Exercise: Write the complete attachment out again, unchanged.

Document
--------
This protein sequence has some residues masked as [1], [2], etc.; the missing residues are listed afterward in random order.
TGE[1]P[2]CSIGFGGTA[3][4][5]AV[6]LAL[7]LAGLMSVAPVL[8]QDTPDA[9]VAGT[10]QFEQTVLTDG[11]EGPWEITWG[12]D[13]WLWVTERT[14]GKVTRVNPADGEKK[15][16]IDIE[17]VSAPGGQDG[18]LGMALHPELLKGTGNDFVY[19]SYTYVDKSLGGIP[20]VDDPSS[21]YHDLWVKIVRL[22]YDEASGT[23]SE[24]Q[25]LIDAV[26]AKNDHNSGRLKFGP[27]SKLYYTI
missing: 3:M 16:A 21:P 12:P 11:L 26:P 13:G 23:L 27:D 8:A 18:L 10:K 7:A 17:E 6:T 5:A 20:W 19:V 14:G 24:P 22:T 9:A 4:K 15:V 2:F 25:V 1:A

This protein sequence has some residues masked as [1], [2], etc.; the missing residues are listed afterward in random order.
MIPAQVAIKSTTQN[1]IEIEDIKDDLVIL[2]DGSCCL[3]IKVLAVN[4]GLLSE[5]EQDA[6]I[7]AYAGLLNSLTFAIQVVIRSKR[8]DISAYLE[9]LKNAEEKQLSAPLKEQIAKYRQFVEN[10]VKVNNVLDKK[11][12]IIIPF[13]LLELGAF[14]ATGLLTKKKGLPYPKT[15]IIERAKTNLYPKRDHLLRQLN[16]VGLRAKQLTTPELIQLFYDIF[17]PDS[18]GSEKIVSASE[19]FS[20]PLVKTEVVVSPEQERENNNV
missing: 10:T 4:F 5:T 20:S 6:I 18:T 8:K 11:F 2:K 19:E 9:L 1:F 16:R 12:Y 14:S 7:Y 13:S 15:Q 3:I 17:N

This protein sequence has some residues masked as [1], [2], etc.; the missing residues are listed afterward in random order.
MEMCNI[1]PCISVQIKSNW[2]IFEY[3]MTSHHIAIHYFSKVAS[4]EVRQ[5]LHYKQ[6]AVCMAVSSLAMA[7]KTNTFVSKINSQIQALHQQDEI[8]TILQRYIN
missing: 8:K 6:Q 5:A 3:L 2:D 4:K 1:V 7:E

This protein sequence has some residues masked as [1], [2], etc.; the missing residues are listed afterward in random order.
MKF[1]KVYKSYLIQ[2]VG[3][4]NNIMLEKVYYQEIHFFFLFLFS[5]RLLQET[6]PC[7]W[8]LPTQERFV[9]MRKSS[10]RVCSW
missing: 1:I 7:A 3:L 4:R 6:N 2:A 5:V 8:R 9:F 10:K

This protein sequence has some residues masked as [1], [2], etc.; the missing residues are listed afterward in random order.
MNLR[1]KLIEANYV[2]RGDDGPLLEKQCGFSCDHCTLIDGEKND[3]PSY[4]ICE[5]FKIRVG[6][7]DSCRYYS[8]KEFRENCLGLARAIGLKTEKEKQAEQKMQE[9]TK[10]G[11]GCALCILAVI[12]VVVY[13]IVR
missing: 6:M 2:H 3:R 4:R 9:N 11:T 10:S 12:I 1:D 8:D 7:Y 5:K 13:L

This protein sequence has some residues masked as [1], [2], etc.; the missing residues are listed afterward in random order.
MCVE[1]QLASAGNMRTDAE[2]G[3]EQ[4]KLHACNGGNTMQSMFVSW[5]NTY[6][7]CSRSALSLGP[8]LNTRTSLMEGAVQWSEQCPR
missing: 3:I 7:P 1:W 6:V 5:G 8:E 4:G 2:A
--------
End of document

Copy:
This protein sequence has some residues masked as [1], [2], etc.; the missing residues are listed afterward in random order.
TGE[1]P[2]CSIGFGGTA[3][4][5]AV[6]LAL[7]LAGLMSVAPVL[8]QDTPDA[9]VAGT[10]QFEQTVLTDG[11]EGPWEITWG[12]D[13]WLWVTERT[14]GKVTRVNPADGEKK[15][16]IDIE[17]VSAPGGQDG[18]LGMALHPELLKGTGNDFVY[19]SYTYVDKSLGGIP[20]VDDPSS[21]YHDLWVKIVRL[22]YDEASGT[23]SE[24]Q[25]LIDAV[26]AKNDHNSGRLKFGP[27]SKLYYTI
missing: 3:M 16:A 21:P 12:P 11:L 26:P 13:G 23:L 27:D 8:A 18:L 10:K 7:A 17:E 6:T 5:A 20:W 19:V 14:G 24:P 22:T 9:A 4:K 15:V 2:F 25:V 1:A

This protein sequence has some residues masked as [1], [2], etc.; the missing residues are listed afterward in random order.
MIPAQVAIKSTTQN[1]IEIEDIKDDLVIL[2]DGSCCL[3]IKVLAVN[4]GLLSE[5]EQDA[6]I[7]AYAGLLNSLTFAIQVVIRSKR[8]DISAYLE[9]LKNAEEKQLSAPLKEQIAKYRQFVEN[10]VKVNNVLDKK[11][12]IIIPF[13]LLELGAF[14]ATGLLTKKKGLPYPKT[15]IIERAKTNLYPKRDHLLRQLN[16]VGLRAKQLTTPELIQLFYDIF[17]PDS[18]GSEKIVSASE[19]FS[20]PLVKTEVVVSPEQERENNNV
missing: 10:T 4:F 5:T 20:S 6:I 18:T 8:K 11:F 2:K 19:E 9:L 1:F 16:R 12:Y 14:S 7:Y 13:S 15:Q 3:I 17:N

This protein sequence has some residues masked as [1], [2], etc.; the missing residues are listed afterward in random order.
MEMCNI[1]PCISVQIKSNW[2]IFEY[3]MTSHHIAIHYFSKVAS[4]EVRQ[5]LHYKQ[6]AVCMAVSSLAMA[7]KTNTFVSKINSQIQALHQQDEI[8]TILQRYIN
missing: 8:K 6:Q 5:A 3:L 2:D 4:K 1:V 7:E

This protein sequence has some residues masked as [1], [2], etc.; the missing residues are listed afterward in random order.
MKF[1]KVYKSYLIQ[2]VG[3][4]NNIMLEKVYYQEIHFFFLFLFS[5]RLLQET[6]PC[7]W[8]LPTQERFV[9]MRKSS[10]RVCSW
missing: 1:I 7:A 3:L 4:R 6:N 2:A 5:V 8:R 9:F 10:K

This protein sequence has some residues masked as [1], [2], etc.; the missing residues are listed afterward in random order.
MNLR[1]KLIEANYV[2]RGDDGPLLEKQCGFSCDHCTLIDGEKND[3]PSY[4]ICE[5]FKIRVG[6][7]DSCRYYS[8]KEFRENCLGLARAIGLKTEKEKQAEQKMQE[9]TK[10]G[11]GCALCILAVI[12]VVVY[13]IVR
missing: 6:M 2:H 3:R 4:R 9:N 11:T 10:S 12:I 1:D 8:D 7:Y 5:K 13:L

This protein sequence has some residues masked as [1], [2], etc.; the missing residues are listed afterward in random order.
MCVE[1]QLASAGNMRTDAE[2]G[3]EQ[4]KLHACNGGNTMQSMFVSW[5]NTY[6][7]CSRSALSLGP[8]LNTRTSLMEGAVQWSEQCPR
missing: 3:I 7:P 1:W 6:V 5:G 8:E 4:G 2:A